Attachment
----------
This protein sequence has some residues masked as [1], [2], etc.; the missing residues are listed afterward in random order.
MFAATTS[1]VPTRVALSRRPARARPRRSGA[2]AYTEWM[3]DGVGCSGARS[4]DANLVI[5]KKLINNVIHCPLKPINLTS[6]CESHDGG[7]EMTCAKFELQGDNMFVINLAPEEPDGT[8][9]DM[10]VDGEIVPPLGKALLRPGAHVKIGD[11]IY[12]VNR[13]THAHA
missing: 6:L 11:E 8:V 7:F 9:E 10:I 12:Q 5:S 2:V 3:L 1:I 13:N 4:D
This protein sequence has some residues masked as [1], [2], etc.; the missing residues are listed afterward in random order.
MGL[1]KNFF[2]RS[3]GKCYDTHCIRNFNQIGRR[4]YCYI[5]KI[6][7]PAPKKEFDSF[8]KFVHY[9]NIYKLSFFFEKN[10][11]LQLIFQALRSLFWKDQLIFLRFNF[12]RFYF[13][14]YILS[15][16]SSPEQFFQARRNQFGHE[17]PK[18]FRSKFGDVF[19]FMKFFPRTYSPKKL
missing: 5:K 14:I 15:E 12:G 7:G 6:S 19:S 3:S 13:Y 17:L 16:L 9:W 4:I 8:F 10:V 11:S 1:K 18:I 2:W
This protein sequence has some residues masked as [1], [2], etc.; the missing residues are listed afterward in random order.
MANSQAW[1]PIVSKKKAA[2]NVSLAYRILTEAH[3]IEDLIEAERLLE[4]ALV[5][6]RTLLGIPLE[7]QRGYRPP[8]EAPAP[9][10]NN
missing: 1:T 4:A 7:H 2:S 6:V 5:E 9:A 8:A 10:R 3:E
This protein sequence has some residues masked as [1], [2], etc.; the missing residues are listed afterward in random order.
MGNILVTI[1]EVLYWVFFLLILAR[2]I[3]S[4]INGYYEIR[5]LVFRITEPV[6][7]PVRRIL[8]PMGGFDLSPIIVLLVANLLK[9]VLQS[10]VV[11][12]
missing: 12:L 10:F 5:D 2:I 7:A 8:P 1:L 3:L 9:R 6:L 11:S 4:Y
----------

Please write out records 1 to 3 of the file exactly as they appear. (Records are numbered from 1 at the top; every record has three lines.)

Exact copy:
This protein sequence has some residues masked as [1], [2], etc.; the missing residues are listed afterward in random order.
MFAATTS[1]VPTRVALSRRPARARPRRSGA[2]AYTEWM[3]DGVGCSGARS[4]DANLVI[5]KKLINNVIHCPLKPINLTS[6]CESHDGG[7]EMTCAKFELQGDNMFVINLAPEEPDGT[8][9]DM[10]VDGEIVPPLGKALLRPGAHVKIGD[11]IY[12]VNR[13]THAHA
missing: 6:L 11:E 8:V 7:F 9:E 10:I 12:Q 5:S 2:V 3:L 1:I 13:N 4:D
This protein sequence has some residues masked as [1], [2], etc.; the missing residues are listed afterward in random order.
MGL[1]KNFF[2]RS[3]GKCYDTHCIRNFNQIGRR[4]YCYI[5]KI[6][7]PAPKKEFDSF[8]KFVHY[9]NIYKLSFFFEKN[10][11]LQLIFQALRSLFWKDQLIFLRFNF[12]RFYF[13][14]YILS[15][16]SSPEQFFQARRNQFGHE[17]PK[18]FRSKFGDVF[19]FMKFFPRTYSPKKL
missing: 5:K 14:I 15:E 12:G 7:G 6:S 19:S 3:S 13:Y 17:L 16:L 9:W 4:I 8:F 10:V 11:S 1:K 18:I 2:W
This protein sequence has some residues masked as [1], [2], etc.; the missing residues are listed afterward in random order.
MANSQAW[1]PIVSKKKAA[2]NVSLAYRILTEAH[3]IEDLIEAERLLE[4]ALV[5][6]RTLLGIPLE[7]QRGYRPP[8]EAPAP[9][10]NN
missing: 1:T 4:A 7:H 2:S 6:V 5:E 9:A 8:A 10:R 3:E